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EventLog.CreateEventSource Method (String, String)

.NET Framework 1.1

Establishes an application, using the specified Source, as a valid event source for writing entries to a log on the local computer. This method can also create a new custom log on the local computer.

[Visual Basic]
Overloads Public Shared Sub CreateEventSource( _
   ByVal source As String, _
   ByVal logName As String _
)
[C#]
public static void CreateEventSource(
 string source,
 string logName
);
[C++]
public: static void CreateEventSource(
 String* source,
 String* logName
);
[JScript]
public static function CreateEventSource(
   source : String,
 logName : String
);

Parameters

source
The source name by which the application is registered on the local computer.
logName
The name of the log the source's entries are written to. Possible values include: Application, Security, System, or a custom event log.

Exceptions

Exception Type Condition
ArgumentException The source parameter is a null reference (Nothing in Visual Basic) or is an empty string ("").
ArgumentException The source cannot be registered because it already exists on the local computer.
Exception The application cannot open the registry key for the source on the local computer.

Remarks

Use this overload to create a custom log or to create and register a Source to an existing log on the local computer.

If the logname is a null reference (Nothing in Visual Basic) or an empty string ("") when you call CreateEventSource, the log defaults to the Application log. If the log does not exist on the local computer, the system creates a custom log and registers your application as a Source for that log.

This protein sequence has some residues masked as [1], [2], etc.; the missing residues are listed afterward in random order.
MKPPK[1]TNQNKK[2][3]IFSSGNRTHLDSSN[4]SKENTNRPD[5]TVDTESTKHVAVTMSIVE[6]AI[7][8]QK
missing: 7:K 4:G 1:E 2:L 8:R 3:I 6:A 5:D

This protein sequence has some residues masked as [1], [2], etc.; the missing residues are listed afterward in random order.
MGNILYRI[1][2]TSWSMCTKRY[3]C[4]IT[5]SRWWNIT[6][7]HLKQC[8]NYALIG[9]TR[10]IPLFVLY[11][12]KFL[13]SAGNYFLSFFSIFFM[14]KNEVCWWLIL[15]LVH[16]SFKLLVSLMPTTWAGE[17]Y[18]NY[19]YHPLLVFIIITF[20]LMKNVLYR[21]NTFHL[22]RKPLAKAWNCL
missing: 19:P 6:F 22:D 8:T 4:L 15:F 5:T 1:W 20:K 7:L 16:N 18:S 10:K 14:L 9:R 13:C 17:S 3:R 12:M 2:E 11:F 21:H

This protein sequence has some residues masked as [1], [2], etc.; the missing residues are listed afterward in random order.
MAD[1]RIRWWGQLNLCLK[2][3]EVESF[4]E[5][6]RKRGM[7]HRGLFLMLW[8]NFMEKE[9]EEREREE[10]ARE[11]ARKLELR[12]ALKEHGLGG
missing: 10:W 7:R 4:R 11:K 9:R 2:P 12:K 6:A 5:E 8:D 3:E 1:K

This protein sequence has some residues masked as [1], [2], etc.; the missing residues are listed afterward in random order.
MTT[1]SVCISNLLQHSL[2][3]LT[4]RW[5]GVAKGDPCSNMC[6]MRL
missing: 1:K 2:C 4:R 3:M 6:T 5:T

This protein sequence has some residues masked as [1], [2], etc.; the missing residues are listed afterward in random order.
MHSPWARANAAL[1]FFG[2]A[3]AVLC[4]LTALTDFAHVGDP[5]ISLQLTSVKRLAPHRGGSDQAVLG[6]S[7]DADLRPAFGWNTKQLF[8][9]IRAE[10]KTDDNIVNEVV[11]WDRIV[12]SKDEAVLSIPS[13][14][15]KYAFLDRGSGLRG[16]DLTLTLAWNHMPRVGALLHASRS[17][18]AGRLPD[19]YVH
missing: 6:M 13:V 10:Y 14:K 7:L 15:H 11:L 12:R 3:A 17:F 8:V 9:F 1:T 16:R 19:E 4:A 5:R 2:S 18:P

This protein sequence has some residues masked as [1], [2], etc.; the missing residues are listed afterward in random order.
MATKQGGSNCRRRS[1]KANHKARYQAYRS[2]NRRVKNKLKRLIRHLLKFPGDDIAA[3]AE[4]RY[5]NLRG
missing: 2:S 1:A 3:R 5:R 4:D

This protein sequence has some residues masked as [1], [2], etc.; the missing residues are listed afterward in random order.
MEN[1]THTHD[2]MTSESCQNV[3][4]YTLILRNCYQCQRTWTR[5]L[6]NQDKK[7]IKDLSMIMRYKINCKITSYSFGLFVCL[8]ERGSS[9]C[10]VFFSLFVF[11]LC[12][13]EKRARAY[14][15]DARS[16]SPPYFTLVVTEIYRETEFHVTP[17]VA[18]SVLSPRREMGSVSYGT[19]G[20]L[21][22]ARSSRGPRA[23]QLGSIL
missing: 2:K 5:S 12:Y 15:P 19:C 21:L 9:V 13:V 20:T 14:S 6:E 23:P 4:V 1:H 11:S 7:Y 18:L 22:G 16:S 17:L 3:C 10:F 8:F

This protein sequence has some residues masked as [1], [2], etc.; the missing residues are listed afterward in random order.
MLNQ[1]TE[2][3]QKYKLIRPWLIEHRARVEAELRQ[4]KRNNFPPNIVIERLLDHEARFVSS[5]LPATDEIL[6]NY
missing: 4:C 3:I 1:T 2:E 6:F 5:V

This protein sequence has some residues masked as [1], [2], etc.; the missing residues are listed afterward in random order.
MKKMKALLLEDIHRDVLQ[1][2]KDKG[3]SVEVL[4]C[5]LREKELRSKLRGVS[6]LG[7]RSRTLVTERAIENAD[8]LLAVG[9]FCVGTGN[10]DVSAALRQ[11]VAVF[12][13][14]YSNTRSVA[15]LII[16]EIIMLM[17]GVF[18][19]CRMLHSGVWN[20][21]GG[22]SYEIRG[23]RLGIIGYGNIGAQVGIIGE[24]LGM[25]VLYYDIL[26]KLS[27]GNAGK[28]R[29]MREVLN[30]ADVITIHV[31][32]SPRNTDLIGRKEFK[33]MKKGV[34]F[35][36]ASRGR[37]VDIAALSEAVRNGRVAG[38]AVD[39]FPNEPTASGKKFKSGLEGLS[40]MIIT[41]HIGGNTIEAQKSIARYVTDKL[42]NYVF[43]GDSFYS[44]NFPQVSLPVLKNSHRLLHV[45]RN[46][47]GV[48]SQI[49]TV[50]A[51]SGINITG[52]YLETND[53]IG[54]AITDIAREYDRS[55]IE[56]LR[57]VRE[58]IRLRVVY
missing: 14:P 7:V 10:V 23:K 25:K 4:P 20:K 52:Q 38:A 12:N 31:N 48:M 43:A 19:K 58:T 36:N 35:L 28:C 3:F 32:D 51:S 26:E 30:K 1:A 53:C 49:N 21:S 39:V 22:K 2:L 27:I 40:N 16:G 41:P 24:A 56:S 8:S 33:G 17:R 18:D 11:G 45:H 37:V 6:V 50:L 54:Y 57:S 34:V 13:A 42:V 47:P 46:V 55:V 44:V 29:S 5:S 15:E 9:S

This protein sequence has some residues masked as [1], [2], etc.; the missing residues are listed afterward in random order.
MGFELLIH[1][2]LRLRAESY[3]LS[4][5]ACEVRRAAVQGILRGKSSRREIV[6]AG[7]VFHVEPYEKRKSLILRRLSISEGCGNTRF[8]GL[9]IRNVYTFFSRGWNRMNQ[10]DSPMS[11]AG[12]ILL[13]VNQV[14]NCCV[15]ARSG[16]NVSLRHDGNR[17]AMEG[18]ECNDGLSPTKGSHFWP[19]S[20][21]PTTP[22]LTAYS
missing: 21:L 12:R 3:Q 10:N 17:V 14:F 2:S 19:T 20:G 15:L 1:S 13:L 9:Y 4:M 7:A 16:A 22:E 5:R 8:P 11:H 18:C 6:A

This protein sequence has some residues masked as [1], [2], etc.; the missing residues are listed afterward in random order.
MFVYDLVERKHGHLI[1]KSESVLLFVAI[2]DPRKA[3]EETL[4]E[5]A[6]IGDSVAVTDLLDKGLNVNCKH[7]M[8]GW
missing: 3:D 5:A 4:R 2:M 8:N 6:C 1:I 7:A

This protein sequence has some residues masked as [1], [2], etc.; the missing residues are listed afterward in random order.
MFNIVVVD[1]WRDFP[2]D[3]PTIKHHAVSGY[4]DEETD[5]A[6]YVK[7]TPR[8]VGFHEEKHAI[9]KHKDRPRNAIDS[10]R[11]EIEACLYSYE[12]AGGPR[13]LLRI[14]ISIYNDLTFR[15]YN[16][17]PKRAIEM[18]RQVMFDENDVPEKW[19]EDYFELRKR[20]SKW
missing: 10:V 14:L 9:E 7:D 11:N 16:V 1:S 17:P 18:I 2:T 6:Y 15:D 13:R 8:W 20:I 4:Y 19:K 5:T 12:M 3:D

Note    CreateEventSource defines the new log, but WriteEntry creates the log the first time you call it.

You only need to create an event source if you are writing to the event log. Before writing an entry to an event log, you must register the event source with the event log as a valid source of events. When you write a log entry using WriteEntry, the system uses the Source to find the appropriate log in which to place your entry. If you are reading the event log, you can either specify the Source, or a Log and MachineName.

Note   You are not required to specify the MachineName if you are connecting to a log. If you do not specify the MachineName when reading from a log, the local computer (".") is assumed.

The source parameter can be any string, although often it will be the name of your application or a component of your application. The source must be unique on the local computer. However, a single event log can have many different sources writing to it at once.

Note   If a source has already been mapped to a log and you remap it to a new log, you must reboot the computer for the changes to take effect.

Calling this method is optional; if you do not call CreateEventSource, it is called the first time you call WriteEntry.

Example